For several years, Will Sealy SOM ’17 worked in the federal government trying to tackle the problem of student loans; he worked on formulating policy, regulating the industry and suing predatory lenders. More recently, he co-founded Summer, a startup to help borrowers manage their student loans. Now, the app is set to launch nationwide.
Summer, which Sealy launched with Paul Joo ’12 SOM ’18 LAW ’18 in the spring of 2017, helps borrowers keep track of their student loans and assists them in beginning a repayment plan that could save them money. The app is already being used by graduates of Yale’s School of Management and the Columbia Business School, and it will soon expand to multiple programs at Tufts University. Sealy said that the team’s current goal is to bring Summer to 100 higher education institutions over the next year, including community colleges.
“I realized borrowers don’t have a structure that would guide them and help them,” Sealy said. “There needs to be a trusted advisor in the student loan space [so that borrowers can] have the confidence that this organization is on their side. That’s why in 2015 I decided that I wanted to create that organization.”
Summer — which graduates typically start using after they leave school and before their first loan payment the following fall, does three things to help each borrower. To begin, the app synchronizes information about all the student’s loans in one place. Many borrowers have multiple loans from multiple places, Sealy pointed out, and Summer is able to consolidate loan information from various websites.
Second, the app gives borrowers up-to-date information about repayment plans and options, making sure that such information is relevant to their specific circumstances. For instance, Sealy said, the app will not show international students information about loans only available to U.S. citizens. He added that the app has already saved people thousands of dollars by directing them toward repayment plans and into government repayment plans with lower monthly payments.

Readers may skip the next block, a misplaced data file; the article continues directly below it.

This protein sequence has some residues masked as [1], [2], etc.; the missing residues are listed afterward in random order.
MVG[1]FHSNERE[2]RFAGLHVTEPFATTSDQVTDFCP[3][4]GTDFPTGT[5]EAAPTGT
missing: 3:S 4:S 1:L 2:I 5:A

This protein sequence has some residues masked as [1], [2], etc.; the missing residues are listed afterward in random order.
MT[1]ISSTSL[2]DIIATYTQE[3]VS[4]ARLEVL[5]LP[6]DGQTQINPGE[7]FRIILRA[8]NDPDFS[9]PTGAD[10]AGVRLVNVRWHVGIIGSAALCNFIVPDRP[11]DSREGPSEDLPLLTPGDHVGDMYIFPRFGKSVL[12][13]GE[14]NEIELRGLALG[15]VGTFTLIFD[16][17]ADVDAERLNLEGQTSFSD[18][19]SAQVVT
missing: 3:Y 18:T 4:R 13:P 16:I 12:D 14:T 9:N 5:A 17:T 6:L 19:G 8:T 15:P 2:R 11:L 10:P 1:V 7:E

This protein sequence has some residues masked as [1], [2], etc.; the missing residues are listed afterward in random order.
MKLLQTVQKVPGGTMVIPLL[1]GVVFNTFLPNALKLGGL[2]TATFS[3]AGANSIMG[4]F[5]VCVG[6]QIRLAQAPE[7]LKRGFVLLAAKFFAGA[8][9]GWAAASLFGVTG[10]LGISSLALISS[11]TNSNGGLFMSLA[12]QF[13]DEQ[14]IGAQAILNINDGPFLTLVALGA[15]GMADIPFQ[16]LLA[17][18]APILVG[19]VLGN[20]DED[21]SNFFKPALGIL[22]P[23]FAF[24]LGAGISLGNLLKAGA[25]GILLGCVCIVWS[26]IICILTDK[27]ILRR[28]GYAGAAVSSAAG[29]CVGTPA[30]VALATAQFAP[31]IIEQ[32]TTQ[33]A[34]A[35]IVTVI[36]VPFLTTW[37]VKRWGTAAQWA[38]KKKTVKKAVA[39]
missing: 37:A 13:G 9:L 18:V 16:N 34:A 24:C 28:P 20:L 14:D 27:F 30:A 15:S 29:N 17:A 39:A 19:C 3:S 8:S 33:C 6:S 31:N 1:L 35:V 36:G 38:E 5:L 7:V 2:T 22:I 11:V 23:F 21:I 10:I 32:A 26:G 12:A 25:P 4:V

Finally, the app sends users alerts via email and text about changes in government policy and how these might impact them, as well as about interest rate changes over time.
Sealy launched Summer while still earning his MBA at Yale. When he first began working on the app, he shared his thoughts with University President Peter Salovey and his wife Marta Moret SPH ’84, who, Sealy said, were enthusiastic about the idea. Sealy added that he worked in partnership with Yale’s Office of Student Financial Services and that the SOM also played a significant role in helping get the startup off the ground.
Rebekah Melville, director of financial aid at SOM, described her experience with Summer as “wonderful” and stressed that the mission of the app — to reduce and simplify student loan debt and burden — resonated with SOM’s own mission.
“I was an early sounding board for Will and have been pleased to watch his idea flourish and to be the first school on board last spring,” she said. “Will’s experience working for Elizabeth Warren at the [Consumer Financial Protection Bureau] on student loan issues and Paul Joo’s regulatory experience inspire confidence in a tool that doesn’t seek financial gains from selling financial products; the schools are the clients. The social impact piece is what aligns so nicely with SOM’s mission to educate leaders for business and society.”
She added that the school “strongly encouraged” all of its graduates to sign up for a Summer account last May and that she hopes the relationship between the school and the startup will continue expanding to include other educational institutions and Yale schools.
Sealy told the News that with the recent resignation of Seth Frotman, the former student loan ombudsman at the Consumer Financial Protection Bureau, there is an increased pressure on all institutions to provide more resources and better guidance to help student loan borrowers. Sealy said that one of Summer’s main goals is to respond to that need.
“My number one priority is to help every student loan borrower to save as much money on student debt is possible,” he said. “We are partnering with colleges because it’s a great thing to show students that there is an option to get them through this confusing space. It is important to us that we work with experienced leaders in the space to ensure every borrower has clear guidance to make the best financial decisions they can.”
Anastasiia Posnova | firstname.lastname@example.org